What a difference £200 and 58cc extra make to the Honda Vision. Where the 50cc model that costs £2199 is about as exciting as filling out your council tax forms, the larger-engined 110 model is an altogether more engaging prospect for £2399.
Okay, the Vision is never going to be a rock ‘n’ roll star of the scooter world. It’s not even a flash in the pan reality television celebrity, but that has more to do with its long-lived appeal as the spiritual successor to the 100 million-selling Cub line from Honda.
So, the Vision is more worthy than wished for, but that doesn’t stop its underlying traits from impressing anyone who needs to get about town with no fuss and with the least cost.
Let’s start with the obvious difference to the smaller capacity Vision: the engine. With the 110 model you get an air-cooled four-stroke single-cylinder motor that punts out 8.7PS and 9.0Nm of torque. Crucially, both of those figures are easily more than twice what the 50cc model manages. We can discount the extra 2kg the 110 weighs compared to its smaller-motored sister and state the performance is like crumbly old chalk and a particularly fine cheddar.
On the road, the gap in ability between the two Vision models is even more apparent. Where the 50cc model struggles to get off the line and yawns its way to 30mph, the 110 steps off the mark smartly and the speedo needle briskly passes 30 and heads on to 40 when limits allow. Pushing beyond that takes a little more effort and concentration, but you can wheedle 50mph out of this Honda, which means commuting longer distances is feasible, though we wouldn’t want to ride on dual carriageways.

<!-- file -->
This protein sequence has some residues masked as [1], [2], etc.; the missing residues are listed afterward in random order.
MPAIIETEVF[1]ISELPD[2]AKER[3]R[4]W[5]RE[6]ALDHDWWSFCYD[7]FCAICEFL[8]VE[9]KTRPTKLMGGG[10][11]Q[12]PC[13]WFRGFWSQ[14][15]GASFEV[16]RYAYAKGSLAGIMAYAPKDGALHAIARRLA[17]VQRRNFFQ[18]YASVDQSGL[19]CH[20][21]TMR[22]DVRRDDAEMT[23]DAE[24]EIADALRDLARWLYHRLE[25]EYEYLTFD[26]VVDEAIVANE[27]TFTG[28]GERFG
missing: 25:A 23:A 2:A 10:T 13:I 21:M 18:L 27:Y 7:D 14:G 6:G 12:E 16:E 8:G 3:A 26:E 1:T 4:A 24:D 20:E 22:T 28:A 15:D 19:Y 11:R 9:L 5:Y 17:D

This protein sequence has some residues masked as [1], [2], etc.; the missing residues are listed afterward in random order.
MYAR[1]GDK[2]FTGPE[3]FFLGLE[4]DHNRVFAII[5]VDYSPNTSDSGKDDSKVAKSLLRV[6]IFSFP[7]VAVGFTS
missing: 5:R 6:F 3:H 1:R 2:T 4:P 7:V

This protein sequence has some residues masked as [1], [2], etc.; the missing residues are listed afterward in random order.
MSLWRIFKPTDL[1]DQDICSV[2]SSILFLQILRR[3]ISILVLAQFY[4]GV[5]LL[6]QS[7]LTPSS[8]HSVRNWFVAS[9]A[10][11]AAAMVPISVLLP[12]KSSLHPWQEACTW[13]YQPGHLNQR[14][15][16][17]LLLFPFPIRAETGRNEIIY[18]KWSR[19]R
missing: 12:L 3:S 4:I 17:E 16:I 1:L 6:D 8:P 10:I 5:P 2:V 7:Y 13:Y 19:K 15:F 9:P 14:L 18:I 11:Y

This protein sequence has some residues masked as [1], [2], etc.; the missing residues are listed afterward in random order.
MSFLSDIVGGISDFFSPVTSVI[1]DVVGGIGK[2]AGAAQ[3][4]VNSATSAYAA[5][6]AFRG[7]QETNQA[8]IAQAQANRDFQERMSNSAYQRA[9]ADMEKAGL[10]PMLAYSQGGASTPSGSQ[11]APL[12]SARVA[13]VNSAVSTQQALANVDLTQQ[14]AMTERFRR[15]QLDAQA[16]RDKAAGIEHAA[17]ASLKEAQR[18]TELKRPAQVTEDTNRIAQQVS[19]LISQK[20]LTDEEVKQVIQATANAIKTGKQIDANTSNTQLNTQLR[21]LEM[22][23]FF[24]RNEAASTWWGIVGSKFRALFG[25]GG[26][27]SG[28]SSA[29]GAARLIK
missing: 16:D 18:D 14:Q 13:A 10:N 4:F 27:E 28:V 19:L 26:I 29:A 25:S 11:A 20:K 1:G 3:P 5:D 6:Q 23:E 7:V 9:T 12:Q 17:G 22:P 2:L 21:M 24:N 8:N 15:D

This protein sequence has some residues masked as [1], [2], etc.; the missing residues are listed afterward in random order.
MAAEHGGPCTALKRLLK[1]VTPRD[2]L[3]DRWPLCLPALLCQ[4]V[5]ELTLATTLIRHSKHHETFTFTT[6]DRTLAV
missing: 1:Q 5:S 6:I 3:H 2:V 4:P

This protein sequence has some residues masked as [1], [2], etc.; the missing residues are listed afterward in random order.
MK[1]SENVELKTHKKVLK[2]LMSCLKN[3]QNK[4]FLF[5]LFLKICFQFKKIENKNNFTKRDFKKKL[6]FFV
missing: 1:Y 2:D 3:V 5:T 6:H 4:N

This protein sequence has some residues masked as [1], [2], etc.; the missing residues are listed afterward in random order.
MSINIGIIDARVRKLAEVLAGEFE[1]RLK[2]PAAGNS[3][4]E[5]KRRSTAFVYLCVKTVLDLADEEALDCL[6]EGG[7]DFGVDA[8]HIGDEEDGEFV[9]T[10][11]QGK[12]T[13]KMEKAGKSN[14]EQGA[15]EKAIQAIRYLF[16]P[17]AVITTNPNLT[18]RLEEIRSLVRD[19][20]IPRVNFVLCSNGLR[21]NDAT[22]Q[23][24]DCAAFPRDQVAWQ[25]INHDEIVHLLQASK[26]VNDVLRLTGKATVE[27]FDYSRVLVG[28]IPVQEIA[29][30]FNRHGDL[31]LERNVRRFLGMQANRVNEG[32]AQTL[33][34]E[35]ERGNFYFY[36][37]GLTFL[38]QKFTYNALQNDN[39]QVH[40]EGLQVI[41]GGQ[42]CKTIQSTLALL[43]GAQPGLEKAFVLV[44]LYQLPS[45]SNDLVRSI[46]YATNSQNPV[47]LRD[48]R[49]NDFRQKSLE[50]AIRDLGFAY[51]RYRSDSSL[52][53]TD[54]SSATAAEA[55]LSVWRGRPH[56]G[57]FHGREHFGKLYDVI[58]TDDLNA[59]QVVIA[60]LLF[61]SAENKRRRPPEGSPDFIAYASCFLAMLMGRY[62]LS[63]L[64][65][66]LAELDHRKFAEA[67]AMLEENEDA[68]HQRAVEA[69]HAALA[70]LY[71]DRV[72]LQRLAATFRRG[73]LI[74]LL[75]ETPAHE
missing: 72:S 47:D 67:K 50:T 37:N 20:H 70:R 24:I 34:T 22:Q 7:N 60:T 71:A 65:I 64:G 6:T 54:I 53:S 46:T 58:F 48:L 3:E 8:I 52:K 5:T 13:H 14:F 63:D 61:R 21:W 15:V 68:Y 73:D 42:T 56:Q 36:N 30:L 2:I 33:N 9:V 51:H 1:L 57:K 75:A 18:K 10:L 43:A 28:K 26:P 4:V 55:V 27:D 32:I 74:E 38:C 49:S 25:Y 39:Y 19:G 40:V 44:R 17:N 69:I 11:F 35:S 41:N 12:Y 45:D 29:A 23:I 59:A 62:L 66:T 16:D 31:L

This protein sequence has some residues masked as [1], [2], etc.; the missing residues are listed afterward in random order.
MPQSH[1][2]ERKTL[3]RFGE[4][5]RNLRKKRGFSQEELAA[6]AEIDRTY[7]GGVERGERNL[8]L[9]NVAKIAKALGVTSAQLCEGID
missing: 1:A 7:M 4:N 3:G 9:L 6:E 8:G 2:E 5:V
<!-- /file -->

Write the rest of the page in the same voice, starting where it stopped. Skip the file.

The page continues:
The CVT transmission is as simple as any other twist and go scooter, so the more you rotate the right-hand control, the quicker it goes. The same drama-free interaction applies to the brakes, which use the same bicycle layout as most rivals to the Vision. However, Honda supplies this model with its linked brake system, so when you pull on the front brake disc, the rear drum also plays its part to offer stable, assured stopping.
Elsewhere, the ride is much the same as the lower powered model, so you have decent comfort thanks to the 16-inch wheels on most roads, though rougher surfaces soon wrong-foot the single rear shock absorber. Mercifully, the front is more supple and holds the tyre to your chosen line.
The turning circle is good, though the Vision doesn’t feel quite as agile zipping through gaps as some of its opposition like the Peugeot Tweet. Still, the Honda’s mirrors only extend slightly beyond the width of the bars, so it’s easy to judge which openings you can get past without risking a loss of paint or face.
As with the 50cc Vision, the riding position is good, you have a flat foot board that lets you carry bags between your legs and a full-face helmet will just about squeeze below the flip-up seat. If it doesn’t, there are two securing hooks, on either side of the seat, while cubbies in the inner front fairing offer additional but unsecure storage. A pillion gets fold-down foot pegs and enough comfort for most cross-town journeys.
Lastly, we come to cost. That extra £200 on the purchase price to bag yourself the Vision 110 instead of the 50 is money very spent in our book. It’s also no more costly to insure the 110 and it holds it value better as more riders will want to take it off your hands when you sell. Throw in real-world fuel economy of 120mpg and a 150-mile range and it’s a sound bet for un-fancy city riding.